The director of a logistics company was sentenced to 40 months' jail by the State Courts on Monday and given a fine of $8.7 million for dealing with and storing contraband cigarettes.
Iskandar Abu Bakar, 44, a repeat offender, was arrested on July 6 last year when Singapore Customs officers conducted an operation at the Changi Airfreight Centre (CAC).
They inspected a consignment of two wooden crates declared as "machinery parts and accessories" that were bound for his company.
Inside, the officers found 3,050 cartons of contraband cigarettes.
Iskandar had ordered the cigarettes from Jakarta and engaged another Singaporean, Hashbullah Taufiq Mohd Amin, also 44, to retrieve and repack the cigarettes from the crates, investigations revealed.
Iskandar had intended to smuggle the cigarettes from the CAC in multiple trips in his car. But the pair's plans were foiled by Customs officers, who conducted a search of Iskandar's car later that day.
Officers found local and foreign currencies of more than $120,000, as well as more contraband cigarettes.
All the cigarettes were seized. The total duty and goods and services tax evaded amounted to about $287,330 and $21,000 respectively.
Iskandar pleaded guilty to two charges. Another two charges were taken into consideration in the sentencing.
Ten years ago, he had drawn 12 months' jail for dealing in 500 cartons of contraband cigarettes.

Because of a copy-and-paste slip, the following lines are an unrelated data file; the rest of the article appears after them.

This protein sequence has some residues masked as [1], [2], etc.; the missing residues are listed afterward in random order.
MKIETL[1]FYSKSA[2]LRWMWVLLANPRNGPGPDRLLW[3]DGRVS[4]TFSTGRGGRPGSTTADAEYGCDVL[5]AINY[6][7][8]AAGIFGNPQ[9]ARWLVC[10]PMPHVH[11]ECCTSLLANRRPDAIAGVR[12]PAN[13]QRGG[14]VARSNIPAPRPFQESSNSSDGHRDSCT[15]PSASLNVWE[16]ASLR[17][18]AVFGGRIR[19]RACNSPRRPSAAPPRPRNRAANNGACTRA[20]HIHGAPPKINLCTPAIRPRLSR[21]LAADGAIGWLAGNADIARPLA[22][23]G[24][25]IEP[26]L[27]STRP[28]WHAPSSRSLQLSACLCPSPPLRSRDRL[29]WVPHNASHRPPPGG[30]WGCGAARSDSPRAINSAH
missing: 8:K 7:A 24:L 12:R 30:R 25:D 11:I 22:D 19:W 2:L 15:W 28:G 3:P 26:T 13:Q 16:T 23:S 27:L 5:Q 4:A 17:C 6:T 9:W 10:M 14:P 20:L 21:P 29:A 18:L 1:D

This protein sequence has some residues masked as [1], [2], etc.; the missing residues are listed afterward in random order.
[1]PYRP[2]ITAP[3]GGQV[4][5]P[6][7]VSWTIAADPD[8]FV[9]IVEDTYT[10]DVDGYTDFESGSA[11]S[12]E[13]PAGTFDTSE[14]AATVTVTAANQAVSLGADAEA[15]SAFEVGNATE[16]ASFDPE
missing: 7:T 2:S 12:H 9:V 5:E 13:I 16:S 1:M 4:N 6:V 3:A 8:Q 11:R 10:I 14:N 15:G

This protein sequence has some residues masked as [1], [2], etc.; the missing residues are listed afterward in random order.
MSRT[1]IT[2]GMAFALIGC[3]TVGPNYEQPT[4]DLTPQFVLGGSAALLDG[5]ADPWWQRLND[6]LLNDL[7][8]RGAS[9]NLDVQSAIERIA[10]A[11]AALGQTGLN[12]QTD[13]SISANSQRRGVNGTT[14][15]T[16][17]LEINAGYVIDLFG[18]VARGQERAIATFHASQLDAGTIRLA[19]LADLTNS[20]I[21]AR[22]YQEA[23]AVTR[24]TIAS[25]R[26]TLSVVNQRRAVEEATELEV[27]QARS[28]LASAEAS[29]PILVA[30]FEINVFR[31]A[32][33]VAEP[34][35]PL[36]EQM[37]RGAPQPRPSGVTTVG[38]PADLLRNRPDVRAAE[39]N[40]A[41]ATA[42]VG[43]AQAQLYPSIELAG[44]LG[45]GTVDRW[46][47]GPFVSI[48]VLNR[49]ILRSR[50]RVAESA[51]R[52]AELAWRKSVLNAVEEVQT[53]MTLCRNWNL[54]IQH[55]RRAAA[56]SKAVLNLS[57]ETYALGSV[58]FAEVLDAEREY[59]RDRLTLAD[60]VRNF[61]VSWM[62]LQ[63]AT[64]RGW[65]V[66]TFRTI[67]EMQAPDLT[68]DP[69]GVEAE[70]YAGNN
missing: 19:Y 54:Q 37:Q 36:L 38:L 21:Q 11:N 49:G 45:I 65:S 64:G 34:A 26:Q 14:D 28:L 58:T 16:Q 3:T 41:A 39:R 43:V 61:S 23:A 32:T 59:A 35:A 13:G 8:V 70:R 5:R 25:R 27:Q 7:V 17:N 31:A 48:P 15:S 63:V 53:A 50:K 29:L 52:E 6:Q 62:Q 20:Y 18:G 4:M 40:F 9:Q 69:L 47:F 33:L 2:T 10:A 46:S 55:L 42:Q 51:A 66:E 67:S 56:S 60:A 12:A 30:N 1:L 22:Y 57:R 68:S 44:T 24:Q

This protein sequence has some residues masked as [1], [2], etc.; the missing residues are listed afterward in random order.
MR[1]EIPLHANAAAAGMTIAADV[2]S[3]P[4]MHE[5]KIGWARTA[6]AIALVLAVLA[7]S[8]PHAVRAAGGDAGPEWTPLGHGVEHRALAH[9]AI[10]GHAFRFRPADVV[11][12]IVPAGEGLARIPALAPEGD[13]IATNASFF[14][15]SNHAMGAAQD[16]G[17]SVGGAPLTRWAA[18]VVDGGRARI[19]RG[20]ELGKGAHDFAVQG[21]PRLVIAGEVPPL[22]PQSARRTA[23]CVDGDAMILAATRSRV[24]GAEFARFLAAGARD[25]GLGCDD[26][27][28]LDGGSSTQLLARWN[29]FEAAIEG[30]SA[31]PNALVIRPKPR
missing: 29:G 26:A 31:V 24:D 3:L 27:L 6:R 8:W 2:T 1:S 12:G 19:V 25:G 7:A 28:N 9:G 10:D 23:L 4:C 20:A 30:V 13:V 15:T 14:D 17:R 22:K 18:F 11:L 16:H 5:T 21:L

As a repeat offender, he is liable to an enhanced punishment under the Customs Act, which includes a mandatory jail term of up to six years, as well as a heavier fine of no less than 30 times the duty or GST evaded.
The sentence handed to Iskandar for dealing in contraband cigarettes is the highest since 2014, a Singapore Customs spokesman told The Straits Times.
If he cannot pay the fine, he will serve another 20 months in jail in default.
Hashbullah was dealt with separately and was sentenced to 30 months' jail on July 31 last year for dealing in contraband cigarettes.
Buying, selling, conveying, delivering, storing, keeping, having in possession or dealing in contraband goods are serious offences under the Customs Act and the GST Act, Singapore Customs said.
Offenders will be severely dealt with. They can be jailed for up to six years and/or fined up to 40 times the amount of duty and GST evaded.
Repeat offenders who are caught with more than 2kg of tobacco products will also face mandatory imprisonment. Vehicles used in the commission of such offences are also liable to be forfeited.